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How to tell if you are a toxic manager (Proceedings)
We live in an era of consolidation and collaboration if we are to be successful providers.
Why this? Why now?
• Most common complaint of managers in veterinary medicine.
• People join practices and leave doctors/owners/bosses.
• We live in an era of consolidation and collaboration if we are to be successful providers.
• Must address the "schism" between owners and doctors and front line employees.
The toxic employee
• Highly Intelligent and Confident.
• Not happy unless they are calling the shots.
• Use "Toxic Tactics" to get their way.
• Note to women: Rarely will you exhibit all of the characteristics of the alpha doctor), but you can have many.
• It's about being socialized to be good collaborators and compromising.
• Reach the "top" because they are natural leaders.
• Comfortable with responsibility and being the "final word."
• Get stressed when they DON'T have tough decisions to make.
• They get such a charge out of being in control that they willingly take on more responsibilities than any normal human being would.
• Genius and Madness are hard to separate.
• Their greatest strengths are also their greatest weaknesses.
• Independent and Action Oriented.
• Take for granted extraordinarily high performance.
• Expect the same in others.
• "Impressive, but I wouldn't want to work for them!"
• Think extraordinarily fast, hard to keep up with.
• Prevents them from listening to others (especially those who do not alpha speak.)
• Impatience causes them to miss subtle but important details (lack empathy).
• They have opinions about EVERYTHING.
• Rarely if ever admit to being wrong or incomplete.
• They KNOW they are smarter than most people and learn very early to circumvent "rules."
• "The rules don't apply to me."
• As adults they believe that their insights are so unique that they put complete faith in their instincts.
Because their intuitions are often right, they feel justified in focusing on the flaws in other people's ideas or arguments. The results:
• Co-workers are intimidated making learning difficult.
• The more pressure the "alpha" feels the more he tends to shift his leadership style from constructive and challenging to intimidating or abusive.
• Organizations become dysfunctional because people avoid dealing with the alpha male, work around him, or simply pay him lip service.
• Unemotional and analytical in their cognitive style.
• Eager to learn about business "things" but have little or no natural curiosity about people or feelings.
• They rely on exhaustive data to make business decisions, but often make snap decisions about other people which they hold onto tenaciously.
• They believe that paying attention to feelings (others or their own) detracts from getting the work done, making them surprisingly oblivious to the effect they have on others.
• Judgmental of colleagues who cannot control their emotions.
• Fail to notice how they often vent their own anger and frustration.
• Often dismiss their own outbursts or minimize them as the rules "don't apply to the top dog."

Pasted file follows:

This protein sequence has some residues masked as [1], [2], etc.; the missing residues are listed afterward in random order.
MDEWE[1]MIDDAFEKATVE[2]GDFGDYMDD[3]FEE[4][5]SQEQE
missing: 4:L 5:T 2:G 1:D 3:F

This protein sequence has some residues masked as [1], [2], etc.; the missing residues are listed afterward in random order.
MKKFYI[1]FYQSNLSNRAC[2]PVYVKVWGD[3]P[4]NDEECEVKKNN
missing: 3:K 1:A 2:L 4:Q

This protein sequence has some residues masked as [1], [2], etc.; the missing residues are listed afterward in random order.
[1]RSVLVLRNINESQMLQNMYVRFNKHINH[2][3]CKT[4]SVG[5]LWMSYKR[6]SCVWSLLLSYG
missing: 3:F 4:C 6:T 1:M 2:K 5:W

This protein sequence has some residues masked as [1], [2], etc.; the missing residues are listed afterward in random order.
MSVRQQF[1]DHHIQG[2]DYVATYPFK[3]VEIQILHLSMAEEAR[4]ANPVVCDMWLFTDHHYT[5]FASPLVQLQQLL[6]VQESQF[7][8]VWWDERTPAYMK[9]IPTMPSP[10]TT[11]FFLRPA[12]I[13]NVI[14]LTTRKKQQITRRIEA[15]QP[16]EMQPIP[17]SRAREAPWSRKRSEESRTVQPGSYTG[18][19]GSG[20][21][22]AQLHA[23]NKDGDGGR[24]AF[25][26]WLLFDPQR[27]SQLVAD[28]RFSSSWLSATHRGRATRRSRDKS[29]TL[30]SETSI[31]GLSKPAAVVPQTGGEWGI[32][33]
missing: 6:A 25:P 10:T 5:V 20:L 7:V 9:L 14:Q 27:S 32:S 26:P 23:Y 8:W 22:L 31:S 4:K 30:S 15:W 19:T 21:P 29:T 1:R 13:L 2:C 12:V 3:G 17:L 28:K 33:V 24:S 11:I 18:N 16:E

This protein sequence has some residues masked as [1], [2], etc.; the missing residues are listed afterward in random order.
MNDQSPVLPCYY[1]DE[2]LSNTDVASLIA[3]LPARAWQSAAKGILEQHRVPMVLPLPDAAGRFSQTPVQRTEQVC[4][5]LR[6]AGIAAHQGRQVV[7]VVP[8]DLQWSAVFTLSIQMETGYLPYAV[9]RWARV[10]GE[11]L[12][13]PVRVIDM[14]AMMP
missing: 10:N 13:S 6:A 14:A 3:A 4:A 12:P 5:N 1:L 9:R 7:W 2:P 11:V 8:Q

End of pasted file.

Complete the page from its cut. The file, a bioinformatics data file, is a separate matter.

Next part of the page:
• They make great entrepreneurs or midlevel managers, but the more pressure they feel to achieve, the more their faults become weaknesses.
• They find difficulty in the transition to inspirational leader.
• It is at this stage in their career process that coaching can become helpful.
General alpha attributes
• Self confident and opinionated
• Highly intelligent
• Action oriented
• High performance expectations of self and others
• Direct communication style
• Acts decisively, good intuition.
• Sees beyond the obvious- takes creative leaps.
• Produces results.
• Sets and achieves high goals.
• Moves people to action.
• Extraordinarily productive.
• Laser focus on objective.
• Closed minded, domineering or intimidating.
• Dismisses or demeans colleagues who disagree.
• Impatient and resistant to process changes.
• Generates fear and gossip-filled, CYA culture.
• Misses signs of burnout-unreasonable expectations.
• Difficult to connect with-does not inspire teams.
Coaching the alpha
• Requires much skill and "chutzpah."
• Difficult for them to ask for help.
• Stubborn and resistant to feedback.
• As much as they love talking about accountability, they fail to see that their own communication style is the roadblock to progress- not someone else's shortcomings.
• Uncomfortable not in action.
• Feel that coaching is an unproductive use of their valuable time (out of control).
• Coaches challenge is to preserve strengths while correcting weaknesses.
Tools and traps
• The best tool is the 360° Peer Review:
• Involve all stakeholders who have direct interaction or directly report.
• Suggest a coach who is used to handling "superstars" and standing up to bullies.
• Coach does not have to be alpha but must be able to think analytically and be direct in their communication style.
• Playing "loose and light."
• Too passive.
• Reacting anecdotally or with their own non-executive/entrepreneurial experience rendering them irrelevant in the alpha mind.
• If the alpha believes that the coach will turn him into an overly sensitive wimp (which he KNOWS the organization does not need), he'll never give the coach a chance.